Ant Colony Optimization Applied on Combinatorial Problem for Optimal Power Flow Solution
Bechar University, Faculty of Sciences and Technology, Department of Electrical Engineering,
B.P 417 BECHAR (08000) Algeria
Email(s): gasbaoui_2009@yahoo.com, elec_allaoua2bf@yahoo.fr
(*Corresponding Author)
Abstract
This paper presents an efficient and reliable evolutionarybased approach to solve the optimal power flow (OPF) combinatorial problem. The proposed approach employs Ant Colony Optimization (ACO) algorithm for optimal settings of OPF combinatorial problem control variables. Incorporation of ACO as a derivativefree optimization technique in solving OPF problem significantly relieves the assumptions imposed on the optimized objective functions. The proposed approach has been examined and tested on the standard IEEE 57bus test System with different objectives that reflect fuel cost minimization, voltage profile improvement, and voltage stability enhancement. The proposed approach results have been compared to those that reported in the literature recently. The results are promising and show the effectiveness and robustness of the proposed approach.
Keywords
Optimal Power Flow; Ant Colony Optimization; Combinatorial Optimization; Power Systems; Metaheuristic.
Introduction
In the past two decades, the problem of optimal power flow (OPF) has received much attention. It is of current interest of many utilities and it has been marked as one of the most operational needs. The OPF problem solution aims to optimize a selected objective function such as fuel cost via optimal adjustment of the power System control variables, while at the same time satisfying various equality and inequality constraints. The equality constraints are the power flow equations, while the inequality constraints are the limits on control variables and the operating limits of power system dependent variables. The problem control variables include the generator real powers, the generator bus voltages, the transformer tap settings, and the reactive power of switchable VAR sources, while the problem dependent variables include the load bus voltages, the generator reactive powers, and the line flows. Generally, the OPF problem is a largescale highly constrained nonlinear optimization problem.
Useful OPF is limited by the high dimensionality of power systems and the incomplete domain dependent knowledge of power system engineers. The first limitation is addressed by numerical optimization procedures based on successive linearization using the first and the second derivatives of objective functions and their constraints as the search directions or by linear programming solutions to imprecise models [1, 2]. The advantages of such methods are in their mathematical underpinnings, but disadvantages exist also in the sensitivity to problem formulation, algorithm selection and usually converge to local minima [3]. The second limitation, incomplete domain knowledge, precludes also the reliable use of expert systems where rule completeness is not possible. In the evolutionary and adaptive algorithms one of the most recent is the Ant Colony Optimization (ACO) computational paradigm introduced by Marco Dorigo in his Ph.D. thesis in 1992 [4], and expanded it in his further work, as summarized in [5, 6, 7].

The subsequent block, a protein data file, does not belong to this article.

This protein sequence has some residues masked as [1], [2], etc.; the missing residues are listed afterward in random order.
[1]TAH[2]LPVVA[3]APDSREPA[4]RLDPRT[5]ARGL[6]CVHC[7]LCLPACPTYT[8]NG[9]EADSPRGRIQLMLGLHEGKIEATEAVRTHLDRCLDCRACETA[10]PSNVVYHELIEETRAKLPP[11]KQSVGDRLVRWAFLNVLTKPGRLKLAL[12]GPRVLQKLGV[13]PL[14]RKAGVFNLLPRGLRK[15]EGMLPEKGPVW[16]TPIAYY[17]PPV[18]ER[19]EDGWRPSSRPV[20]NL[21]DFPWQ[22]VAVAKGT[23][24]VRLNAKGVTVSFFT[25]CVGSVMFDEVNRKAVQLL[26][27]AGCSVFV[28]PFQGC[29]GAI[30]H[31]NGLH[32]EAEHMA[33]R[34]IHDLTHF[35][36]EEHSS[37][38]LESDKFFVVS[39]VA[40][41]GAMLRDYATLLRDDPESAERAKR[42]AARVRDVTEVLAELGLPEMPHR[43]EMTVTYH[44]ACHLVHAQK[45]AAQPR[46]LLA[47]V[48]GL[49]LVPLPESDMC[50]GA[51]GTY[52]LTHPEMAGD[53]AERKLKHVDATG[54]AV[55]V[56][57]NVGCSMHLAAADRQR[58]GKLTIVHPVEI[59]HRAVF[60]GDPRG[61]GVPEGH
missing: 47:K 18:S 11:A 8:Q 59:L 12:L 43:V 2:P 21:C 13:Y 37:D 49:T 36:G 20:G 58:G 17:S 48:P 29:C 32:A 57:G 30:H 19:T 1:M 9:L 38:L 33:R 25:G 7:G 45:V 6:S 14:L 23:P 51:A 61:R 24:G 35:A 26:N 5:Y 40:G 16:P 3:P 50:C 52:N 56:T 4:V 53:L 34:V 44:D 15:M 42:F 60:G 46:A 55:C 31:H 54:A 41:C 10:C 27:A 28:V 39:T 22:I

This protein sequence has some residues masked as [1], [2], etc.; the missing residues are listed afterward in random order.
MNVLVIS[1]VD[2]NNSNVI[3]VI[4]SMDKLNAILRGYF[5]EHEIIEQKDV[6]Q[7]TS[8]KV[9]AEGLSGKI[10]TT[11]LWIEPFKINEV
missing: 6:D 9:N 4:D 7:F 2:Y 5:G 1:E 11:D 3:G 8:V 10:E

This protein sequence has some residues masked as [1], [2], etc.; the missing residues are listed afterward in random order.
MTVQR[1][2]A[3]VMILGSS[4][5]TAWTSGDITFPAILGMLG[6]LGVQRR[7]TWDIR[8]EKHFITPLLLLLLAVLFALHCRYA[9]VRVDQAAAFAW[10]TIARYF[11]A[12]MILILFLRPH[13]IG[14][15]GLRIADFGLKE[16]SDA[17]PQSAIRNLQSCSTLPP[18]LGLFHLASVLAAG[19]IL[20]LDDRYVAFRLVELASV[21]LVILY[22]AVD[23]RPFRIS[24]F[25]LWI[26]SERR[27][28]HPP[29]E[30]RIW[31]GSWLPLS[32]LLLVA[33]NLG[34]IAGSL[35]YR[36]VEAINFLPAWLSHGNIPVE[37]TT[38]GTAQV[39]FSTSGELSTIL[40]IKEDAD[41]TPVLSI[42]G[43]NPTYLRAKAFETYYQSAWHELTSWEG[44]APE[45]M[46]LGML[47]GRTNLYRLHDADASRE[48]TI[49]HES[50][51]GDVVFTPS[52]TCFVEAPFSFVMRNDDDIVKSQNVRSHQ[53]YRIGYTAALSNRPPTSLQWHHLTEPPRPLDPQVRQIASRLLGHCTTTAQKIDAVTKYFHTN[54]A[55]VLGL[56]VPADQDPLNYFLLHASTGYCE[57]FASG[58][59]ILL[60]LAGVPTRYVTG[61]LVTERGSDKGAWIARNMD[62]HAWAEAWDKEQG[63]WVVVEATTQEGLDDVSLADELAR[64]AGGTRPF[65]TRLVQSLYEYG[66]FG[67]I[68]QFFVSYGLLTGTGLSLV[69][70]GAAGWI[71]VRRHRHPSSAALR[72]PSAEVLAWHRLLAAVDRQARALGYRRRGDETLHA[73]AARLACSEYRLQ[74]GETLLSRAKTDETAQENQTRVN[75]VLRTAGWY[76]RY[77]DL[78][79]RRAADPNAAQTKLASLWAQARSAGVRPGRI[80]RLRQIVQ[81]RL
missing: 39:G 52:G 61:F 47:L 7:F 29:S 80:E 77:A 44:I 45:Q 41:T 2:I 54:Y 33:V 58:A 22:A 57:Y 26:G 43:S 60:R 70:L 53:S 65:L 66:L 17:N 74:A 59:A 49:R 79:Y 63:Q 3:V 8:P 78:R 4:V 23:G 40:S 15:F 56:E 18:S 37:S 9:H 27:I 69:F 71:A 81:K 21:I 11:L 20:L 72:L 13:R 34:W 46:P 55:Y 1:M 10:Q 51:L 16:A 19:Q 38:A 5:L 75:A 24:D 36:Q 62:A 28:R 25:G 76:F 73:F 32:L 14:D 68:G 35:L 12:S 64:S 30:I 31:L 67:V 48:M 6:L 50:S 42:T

A new powerful approach of ACO is accessible to these optimization problems made possible by the increasing availability of high performance computers at relatively low costs. As the name suggests, these algorithms have been inspired in the real ant colonies behavior. When searching for food, ants initially explore the area surrounding their nest in a random manner. As soon as an ant finds a food source, it evaluates quantity and quality of the food and carries some of the found food to the nest. During the return trip, the ant deposits a chemical pheromone trail on the ground. The quantity of pheromone deposited, which may depend on the quantity and quality of the food, will guide other ants to the food source. The indirect communication between the ants via the pheromone trails allows them to find shortest paths between their nest and food sources. This functionality of real ant colonies is exploited in artificial ant colonies in order to solve global optimization searching problems when the closedform optimization technique cannot be applied.
Characters of the ACO algorithms use the parameters, probabilistic model that is used to generate solutions to the problem under consideration. The probabilistic model is called the pheromone model. The pheromone model consists of a set of model parameters, which are called the pheromone trail parameters. The pheromone trail parameters have values, called pheromone values. At runtime, ACO algorithms try to update the pheromone values in such a way that the probability to generate highquality solutions increases over time. The pheromone values are updated using previously generated solutions. The update aims to concentrate the search in regions of the search space containing highquality solutions. In particular, the reinforcement of solution components depending on the solution quality is an important ingredient of ACO algorithms. It implicitly assumes that good solutions consist of good solution components. To learn which components contribute to good solutions can help to assemble them into better solutions.
ACO methods have been successfully applied to diverse combinatorial optimization problems including travelling salesman [8, 9], quadratic assignment [10, 11], vehicle routing [12, 13, 14], telecommunication networks [15], graph colouring [16], constraint satisfaction [17], Hamiltonian graphs [18], and scheduling [19, 20, 21].
This paper presents the application of the ant colony optimization algorithms in the Optimal Power Flow (OPF) combinatorial problem applied on IEEE 57bus Electrical Network. The algorithm was developed MATLAB environment programming (R2008a, v7.6).
Problem Formulation